Day of Defeat 2003 First-person shooter Windows, OS X, Linux
Counter-Strike: Condition Zero 2004 First-person shooter Windows, OS X, Linux
Half-Life: Source 2004 First-person shooter Windows, OS X, Linux
Counter-Strike: Source 2004 First-person shooter Windows, OS X, Linux
Half-Life 2 2004 First-person shooter Windows, Xbox, Xbox 360, PlayStation 3, OS X, Linux
Half-Life 2: Deathmatch 2004 First-person shooter Windows, OS X, Linux
Half-Life Deathmatch: Source 2005 First-person shooter Windows, OS X, Linux
Day of Defeat: Source 2005 First-person shooter Windows, OS X, Linux
Half-Life 2: Lost Coast 2005 First-person shooter Windows, OS X, Linux
Half-Life 2: Episode One 2006 First-person shooter Windows, Xbox 360, PlayStation 3, OS X, Linux
Half-Life 2: Episode Two 2007 First-person shooter Windows, Xbox 360, PlayStation 3, OS X, Linux
Portal 2007 FPS puzzle game Windows, Xbox 360, PlayStation 3, OS X, Linux
Team Fortress 2 2007 First-person shooter Windows, Xbox 360, PlayStation 3, OS X, Linux
Left 4 Dead 2008 First-person shooter Windows, Xbox 360, OS X
Left 4 Dead 2 2009 First-person shooter Windows, Xbox 360, OS X, Linux
Alien Swarm 2010 Top-down shooter Windows
Portal 2 2011 FPS puzzle game Windows, Xbox 360, PlayStation 3, OS X
Counter-Strike: Global Offensive 2012 First-person shooter Windows, Xbox 360, PlayStation 3, OS X
Dota 2 2013 Multiplayer online battle arena Windows, OS X, Linux

Cancelled games

Other ongoing projects


Main article: Steam (software)

Valve announced its games platform Steam in 2002. At the time it looked merely to be a method of streamlining the patch process common in online video games, but was later revealed as a replacement for much of the framework of the World Opponent Network service and also as a distribution/digital rights management system for entire games.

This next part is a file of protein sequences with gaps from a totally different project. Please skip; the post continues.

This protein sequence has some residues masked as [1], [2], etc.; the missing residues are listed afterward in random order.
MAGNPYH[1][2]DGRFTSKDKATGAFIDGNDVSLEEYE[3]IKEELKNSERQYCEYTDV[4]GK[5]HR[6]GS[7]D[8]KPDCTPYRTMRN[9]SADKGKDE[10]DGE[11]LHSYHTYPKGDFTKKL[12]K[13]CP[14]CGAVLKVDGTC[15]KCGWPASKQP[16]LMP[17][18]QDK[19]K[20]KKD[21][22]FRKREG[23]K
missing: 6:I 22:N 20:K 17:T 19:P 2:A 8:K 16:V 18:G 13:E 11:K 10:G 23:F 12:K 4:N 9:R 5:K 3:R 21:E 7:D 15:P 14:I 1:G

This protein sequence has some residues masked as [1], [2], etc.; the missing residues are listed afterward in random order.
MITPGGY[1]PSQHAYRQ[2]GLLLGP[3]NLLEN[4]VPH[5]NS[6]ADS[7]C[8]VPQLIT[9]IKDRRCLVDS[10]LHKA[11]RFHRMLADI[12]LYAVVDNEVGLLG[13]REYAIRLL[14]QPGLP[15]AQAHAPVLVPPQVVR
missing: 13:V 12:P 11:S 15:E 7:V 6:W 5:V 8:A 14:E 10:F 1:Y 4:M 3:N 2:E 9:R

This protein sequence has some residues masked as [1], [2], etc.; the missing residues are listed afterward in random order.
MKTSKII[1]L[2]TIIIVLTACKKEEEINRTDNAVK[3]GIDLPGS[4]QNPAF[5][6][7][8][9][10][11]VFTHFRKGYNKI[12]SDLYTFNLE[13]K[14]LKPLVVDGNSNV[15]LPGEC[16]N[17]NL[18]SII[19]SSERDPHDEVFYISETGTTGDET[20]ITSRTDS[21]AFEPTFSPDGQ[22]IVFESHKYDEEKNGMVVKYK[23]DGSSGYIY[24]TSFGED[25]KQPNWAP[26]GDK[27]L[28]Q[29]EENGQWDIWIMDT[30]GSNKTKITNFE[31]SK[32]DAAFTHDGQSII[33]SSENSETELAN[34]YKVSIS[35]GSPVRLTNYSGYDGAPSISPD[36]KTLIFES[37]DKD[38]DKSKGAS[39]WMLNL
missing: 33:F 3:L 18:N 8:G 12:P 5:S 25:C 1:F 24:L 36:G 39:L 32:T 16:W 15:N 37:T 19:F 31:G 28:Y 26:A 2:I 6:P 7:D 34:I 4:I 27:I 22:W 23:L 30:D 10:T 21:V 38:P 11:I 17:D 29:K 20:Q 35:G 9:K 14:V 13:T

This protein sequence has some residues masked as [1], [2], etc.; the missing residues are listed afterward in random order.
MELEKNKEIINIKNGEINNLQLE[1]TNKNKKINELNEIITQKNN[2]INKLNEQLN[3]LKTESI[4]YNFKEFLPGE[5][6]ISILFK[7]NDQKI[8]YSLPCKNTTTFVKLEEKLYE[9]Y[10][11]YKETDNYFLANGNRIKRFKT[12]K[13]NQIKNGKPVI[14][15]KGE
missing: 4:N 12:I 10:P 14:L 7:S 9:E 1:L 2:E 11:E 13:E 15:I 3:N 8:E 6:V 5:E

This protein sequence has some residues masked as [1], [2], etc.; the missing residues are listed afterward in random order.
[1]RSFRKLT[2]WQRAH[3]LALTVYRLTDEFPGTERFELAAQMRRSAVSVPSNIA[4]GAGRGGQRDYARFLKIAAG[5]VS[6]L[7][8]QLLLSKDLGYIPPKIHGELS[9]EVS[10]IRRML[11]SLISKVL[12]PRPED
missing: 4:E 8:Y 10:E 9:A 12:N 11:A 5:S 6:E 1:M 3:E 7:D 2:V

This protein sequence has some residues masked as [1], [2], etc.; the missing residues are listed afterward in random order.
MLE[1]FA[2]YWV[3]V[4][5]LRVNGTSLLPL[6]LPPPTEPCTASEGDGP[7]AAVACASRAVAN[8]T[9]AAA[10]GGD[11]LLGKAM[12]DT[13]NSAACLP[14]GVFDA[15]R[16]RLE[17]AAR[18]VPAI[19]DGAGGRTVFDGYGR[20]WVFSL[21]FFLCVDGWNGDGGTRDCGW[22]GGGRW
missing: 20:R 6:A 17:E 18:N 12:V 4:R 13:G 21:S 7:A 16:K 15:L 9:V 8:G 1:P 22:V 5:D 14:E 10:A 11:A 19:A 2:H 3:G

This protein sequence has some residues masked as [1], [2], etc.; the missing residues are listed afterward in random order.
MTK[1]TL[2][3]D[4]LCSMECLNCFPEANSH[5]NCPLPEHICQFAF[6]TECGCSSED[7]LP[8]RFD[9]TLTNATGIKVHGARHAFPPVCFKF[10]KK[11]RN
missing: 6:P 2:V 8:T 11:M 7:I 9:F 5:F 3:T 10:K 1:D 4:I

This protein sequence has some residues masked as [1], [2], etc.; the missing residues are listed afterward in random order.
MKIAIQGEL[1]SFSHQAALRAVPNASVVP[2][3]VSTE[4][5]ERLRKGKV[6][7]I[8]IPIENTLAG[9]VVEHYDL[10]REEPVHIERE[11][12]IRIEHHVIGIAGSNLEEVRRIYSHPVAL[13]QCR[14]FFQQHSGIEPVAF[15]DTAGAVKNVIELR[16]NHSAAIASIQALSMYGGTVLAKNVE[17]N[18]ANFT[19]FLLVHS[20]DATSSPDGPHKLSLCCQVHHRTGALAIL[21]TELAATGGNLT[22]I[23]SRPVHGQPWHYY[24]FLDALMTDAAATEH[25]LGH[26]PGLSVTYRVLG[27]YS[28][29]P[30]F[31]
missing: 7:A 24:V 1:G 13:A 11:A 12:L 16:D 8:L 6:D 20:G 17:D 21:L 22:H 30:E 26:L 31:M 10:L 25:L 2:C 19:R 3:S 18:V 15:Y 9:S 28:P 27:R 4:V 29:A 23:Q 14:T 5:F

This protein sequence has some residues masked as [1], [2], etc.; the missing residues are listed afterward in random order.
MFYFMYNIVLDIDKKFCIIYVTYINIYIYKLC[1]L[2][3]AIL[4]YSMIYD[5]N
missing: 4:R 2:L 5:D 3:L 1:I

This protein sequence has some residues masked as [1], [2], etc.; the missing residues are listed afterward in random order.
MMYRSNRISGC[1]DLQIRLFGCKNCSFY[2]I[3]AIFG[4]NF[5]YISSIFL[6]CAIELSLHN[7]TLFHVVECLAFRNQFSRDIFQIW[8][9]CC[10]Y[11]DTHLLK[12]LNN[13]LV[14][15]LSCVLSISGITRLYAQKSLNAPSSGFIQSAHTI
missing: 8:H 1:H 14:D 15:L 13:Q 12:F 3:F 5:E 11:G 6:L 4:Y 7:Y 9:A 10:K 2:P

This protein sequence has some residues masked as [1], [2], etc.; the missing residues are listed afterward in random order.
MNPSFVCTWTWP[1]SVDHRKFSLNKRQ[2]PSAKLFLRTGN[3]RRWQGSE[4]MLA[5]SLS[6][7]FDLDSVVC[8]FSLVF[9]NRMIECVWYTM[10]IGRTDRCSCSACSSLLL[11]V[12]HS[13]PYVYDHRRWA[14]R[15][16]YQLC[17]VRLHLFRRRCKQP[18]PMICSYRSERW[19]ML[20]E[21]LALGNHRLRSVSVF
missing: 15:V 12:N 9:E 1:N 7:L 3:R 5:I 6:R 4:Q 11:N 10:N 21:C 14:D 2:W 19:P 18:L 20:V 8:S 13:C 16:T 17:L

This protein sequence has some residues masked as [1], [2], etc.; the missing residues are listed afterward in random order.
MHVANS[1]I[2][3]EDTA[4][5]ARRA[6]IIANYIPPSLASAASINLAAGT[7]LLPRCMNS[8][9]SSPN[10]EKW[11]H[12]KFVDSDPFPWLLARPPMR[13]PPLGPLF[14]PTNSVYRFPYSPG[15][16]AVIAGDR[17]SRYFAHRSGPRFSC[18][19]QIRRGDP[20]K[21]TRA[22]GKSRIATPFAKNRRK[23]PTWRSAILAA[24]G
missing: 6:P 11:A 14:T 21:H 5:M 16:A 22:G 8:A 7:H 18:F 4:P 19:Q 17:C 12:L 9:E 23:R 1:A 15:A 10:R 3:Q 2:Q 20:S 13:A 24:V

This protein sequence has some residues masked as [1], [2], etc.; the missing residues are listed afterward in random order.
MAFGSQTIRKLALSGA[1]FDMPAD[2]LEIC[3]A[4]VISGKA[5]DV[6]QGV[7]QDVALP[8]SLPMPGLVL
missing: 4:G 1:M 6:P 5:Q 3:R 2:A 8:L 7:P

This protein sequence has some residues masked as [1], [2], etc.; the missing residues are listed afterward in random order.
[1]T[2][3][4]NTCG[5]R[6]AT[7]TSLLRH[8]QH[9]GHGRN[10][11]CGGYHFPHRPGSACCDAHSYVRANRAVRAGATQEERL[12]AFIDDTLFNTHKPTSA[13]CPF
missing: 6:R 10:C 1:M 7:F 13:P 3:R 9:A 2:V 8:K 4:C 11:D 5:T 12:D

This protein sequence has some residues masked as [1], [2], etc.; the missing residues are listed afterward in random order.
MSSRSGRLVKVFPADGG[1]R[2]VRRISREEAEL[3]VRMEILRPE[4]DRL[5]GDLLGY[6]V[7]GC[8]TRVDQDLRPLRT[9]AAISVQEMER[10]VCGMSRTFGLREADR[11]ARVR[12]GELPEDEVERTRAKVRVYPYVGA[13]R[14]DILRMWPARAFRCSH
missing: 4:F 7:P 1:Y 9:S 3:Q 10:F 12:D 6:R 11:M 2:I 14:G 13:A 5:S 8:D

Valve has shown support for some of their games. For example, Valve has offered considerable updates for Team Fortress 2; including adding new maps, new game modes, additional weapons, new achievements, and additional game play mechanics, as well adding a store which sells in-game items. All such updates, with the exception of the aforementioned in-game items, are mandatory, and provided free of charge.

There are over 1,400 games available on Steam, and in October 2010 Valve announced that it had surpassed 30 million active user accounts.[32]

On August 1, 2012, Valve Corporation announced revisions to the Steam Subscriber Agreement (SSA) to prohibit class action lawsuits by users against the service provider. Alongside these changes to the SSA, the company also declared publicly the incorporation of Valve S.a.r.l., a subsidiary based in Luxembourg.[33][34]

Steam console

Further information: Steam Machine and SteamOS

Newell has been critical of the direction that Microsoft has taken with the Windows operating system in making it a closed architecture similar to Apple's products, and has stated that he believes that with changes made in Windows 8 are "a catastrophe for everyone in the PC space".[35] Newell identified the open-source Linux platform as an ideal platform for Steam, noting that the only thing holding back its adoption is the lack of games.[35]

In 2012, Valve announced that they were working on a console/PC hybrid for the living room which was unofficially dubbed by media as the "Steam Box".[36][37] A precursor to such a unit is SteamOS, a freely-available Linux-based operating system that builds upon the Steam client functionality that includes media services, live streaming across home networks, game sharing within families, and parental controls. SteamOS was officially announced in September 2013 as the first of several announcements related to the Steam Box platform[38] as well as their unique game controller.[4]


On July 2013, Valve officially announced Pipeline, an intern project consisting of ten high school students working together to learn how to create video game content.[39] Pipeline serves a dual purpose: